Tuesday, July 23, 2024
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Coinhoarder Hackers Abused Google AdWords & Earned More than $50 Million via Bitcoin Phishing Campaign

Ukraine Cyberpolice and Researchers from Cisco Talos uncovered a Bitcoin Phishing campaign that uses Google AdWords to find their victim. Attackers targeted specific geographic regions to earn millions of cryptocurrency from victims.

The campaign is very simple after the initial setup attackers purchased Google AdWords to poison search results and to steal cryptocurrencies from user wallets.

When users search with the keyword “blockchain” or “bitcoin wallet” the spoofed links that look legitimate appears at the top and servers the content in native language based on the location of victims. Here you find the complete list of phishing sites involved.

Bitcoin Phishing

Also Read Russian Scientists arrested for using Secret Nuclear Weapons Lab Supercomputer to Mine Bitcoin

Researchers said the domain block-clain[.]info was used an initial gateway and then redirected to blockchalna[.]info which is the final page that resembles the original site. The attack works as follows.

Bitcoin Phishing - 1
Click & Enlarge for clear view
Ukraine Cyberpolice says “According to our approximate estimates, only from September to December 2017, using the above method, the intruders took possession of a 700-BTC crypt of foreign currency (at the time of writing this amount is equivalent to the US $ 5 million)”.

The Attackers targets the developing African countries where the local currencies are not so stable and also the countries whose first language is not English.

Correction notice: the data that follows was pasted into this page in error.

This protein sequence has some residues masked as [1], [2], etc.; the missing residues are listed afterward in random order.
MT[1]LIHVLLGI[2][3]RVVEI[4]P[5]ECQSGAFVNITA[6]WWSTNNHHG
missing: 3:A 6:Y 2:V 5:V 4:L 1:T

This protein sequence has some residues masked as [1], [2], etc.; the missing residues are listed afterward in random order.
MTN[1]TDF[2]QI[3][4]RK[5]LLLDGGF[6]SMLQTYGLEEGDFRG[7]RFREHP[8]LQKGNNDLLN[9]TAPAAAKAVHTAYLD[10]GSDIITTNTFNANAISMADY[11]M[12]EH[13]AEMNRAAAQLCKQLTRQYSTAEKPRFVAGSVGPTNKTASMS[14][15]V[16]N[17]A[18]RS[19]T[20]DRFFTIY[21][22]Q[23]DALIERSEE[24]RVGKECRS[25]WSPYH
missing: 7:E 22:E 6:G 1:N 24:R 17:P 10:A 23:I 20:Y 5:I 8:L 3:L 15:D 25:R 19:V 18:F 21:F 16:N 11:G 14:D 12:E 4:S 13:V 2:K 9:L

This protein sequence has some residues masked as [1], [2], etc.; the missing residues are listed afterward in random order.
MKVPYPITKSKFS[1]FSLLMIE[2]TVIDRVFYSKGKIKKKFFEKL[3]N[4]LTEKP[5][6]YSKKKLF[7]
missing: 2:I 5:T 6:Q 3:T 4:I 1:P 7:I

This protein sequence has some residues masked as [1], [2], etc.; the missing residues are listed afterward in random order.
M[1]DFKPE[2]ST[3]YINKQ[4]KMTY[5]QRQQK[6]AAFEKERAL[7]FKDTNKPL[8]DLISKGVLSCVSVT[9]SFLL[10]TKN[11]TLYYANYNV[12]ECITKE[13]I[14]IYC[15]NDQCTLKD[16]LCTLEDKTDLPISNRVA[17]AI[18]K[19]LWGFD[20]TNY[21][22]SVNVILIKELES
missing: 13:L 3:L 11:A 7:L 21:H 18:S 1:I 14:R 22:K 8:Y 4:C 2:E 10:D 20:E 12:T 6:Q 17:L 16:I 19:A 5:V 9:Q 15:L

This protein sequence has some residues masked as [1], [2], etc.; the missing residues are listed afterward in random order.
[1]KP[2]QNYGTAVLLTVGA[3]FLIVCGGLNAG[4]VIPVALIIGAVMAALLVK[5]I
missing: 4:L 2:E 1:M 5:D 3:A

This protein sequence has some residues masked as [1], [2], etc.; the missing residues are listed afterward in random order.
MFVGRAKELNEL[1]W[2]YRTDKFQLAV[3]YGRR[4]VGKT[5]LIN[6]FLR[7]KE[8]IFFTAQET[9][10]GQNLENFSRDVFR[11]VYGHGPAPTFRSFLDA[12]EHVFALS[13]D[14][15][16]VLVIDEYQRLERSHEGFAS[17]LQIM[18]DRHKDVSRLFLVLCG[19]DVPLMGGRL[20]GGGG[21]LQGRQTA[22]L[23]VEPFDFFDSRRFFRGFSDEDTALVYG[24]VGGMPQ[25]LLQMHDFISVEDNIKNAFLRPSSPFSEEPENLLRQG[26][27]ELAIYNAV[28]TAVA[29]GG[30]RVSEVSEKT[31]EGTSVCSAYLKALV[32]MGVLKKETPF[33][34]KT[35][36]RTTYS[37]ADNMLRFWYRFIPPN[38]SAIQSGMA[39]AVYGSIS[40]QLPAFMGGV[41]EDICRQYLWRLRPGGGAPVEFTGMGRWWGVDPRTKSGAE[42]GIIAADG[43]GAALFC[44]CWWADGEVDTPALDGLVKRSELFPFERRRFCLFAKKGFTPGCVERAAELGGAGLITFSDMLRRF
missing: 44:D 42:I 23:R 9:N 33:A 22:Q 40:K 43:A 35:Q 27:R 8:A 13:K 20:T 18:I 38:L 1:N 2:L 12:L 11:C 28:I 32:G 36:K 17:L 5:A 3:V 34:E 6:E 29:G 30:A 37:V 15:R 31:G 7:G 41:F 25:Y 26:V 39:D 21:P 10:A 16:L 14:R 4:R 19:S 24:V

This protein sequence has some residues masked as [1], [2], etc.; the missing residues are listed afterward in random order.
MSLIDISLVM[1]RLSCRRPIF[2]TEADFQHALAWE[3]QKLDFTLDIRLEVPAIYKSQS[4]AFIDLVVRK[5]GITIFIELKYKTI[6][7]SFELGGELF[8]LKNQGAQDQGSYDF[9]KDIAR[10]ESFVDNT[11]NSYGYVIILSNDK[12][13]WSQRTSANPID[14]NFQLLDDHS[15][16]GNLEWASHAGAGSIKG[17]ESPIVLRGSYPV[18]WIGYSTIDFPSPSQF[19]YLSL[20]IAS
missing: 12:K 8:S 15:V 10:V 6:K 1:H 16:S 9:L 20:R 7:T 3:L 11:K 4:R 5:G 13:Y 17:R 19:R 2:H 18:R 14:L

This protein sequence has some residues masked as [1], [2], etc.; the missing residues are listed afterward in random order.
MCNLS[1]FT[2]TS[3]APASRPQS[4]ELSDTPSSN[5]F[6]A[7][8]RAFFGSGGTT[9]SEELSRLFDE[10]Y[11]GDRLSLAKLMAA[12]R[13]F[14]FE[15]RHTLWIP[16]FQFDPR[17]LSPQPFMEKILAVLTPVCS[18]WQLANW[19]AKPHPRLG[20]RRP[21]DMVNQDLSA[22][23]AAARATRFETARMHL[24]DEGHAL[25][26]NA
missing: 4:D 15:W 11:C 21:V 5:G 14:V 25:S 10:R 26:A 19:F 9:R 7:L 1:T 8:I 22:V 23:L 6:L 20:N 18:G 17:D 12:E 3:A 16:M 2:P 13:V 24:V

Cisco said “we have evidence the COINHOARDER group has been actively pilfering Bitcoin since at least 2015. Based on our findings associated with this syndicate, we estimate the COINHOARDER group to have netted over $50M dollars over the past three years”.

The Coinhoarder made heavy use of typosquatting and brand spoofing methods to make the domains more convincing, they also used international domain names appears as like English.

The Punycode (internationalized) version is on the left, the translated (homographic) version on the right:

xn--blockchan-d5a[.]com → blockchaìn[.]com
xn--blokchan-i2a[.]info → blokchaín[.]info

IOC’S – Bitcoin Phishing 

The following IP address is known to have been used in these phishing attacks:

91[.]220[.]101[.]11
91[.]220[.]101[.]109
91[.]220[.]101[.]106
91[.]220[.]101[.]104
91[.]220[.]101[.]111
91[.]220[.]101[.]112
91[.]220[.]101[.]113
91[.]220[.]101[.]115
91[.]220[.]101[.]117
91[.]220[.]101[.]141
91[.]220[.]101[.]48
91[.]220[.]101[.]115

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Guru baran
Guru baranhttps://gbhackers.com
Gurubaran is a co-founder of Cyber Security News and GBHackers On Security. He has 10+ years of experience as a Security Consultant, Editor, and Analyst in cybersecurity, technology, and communications.

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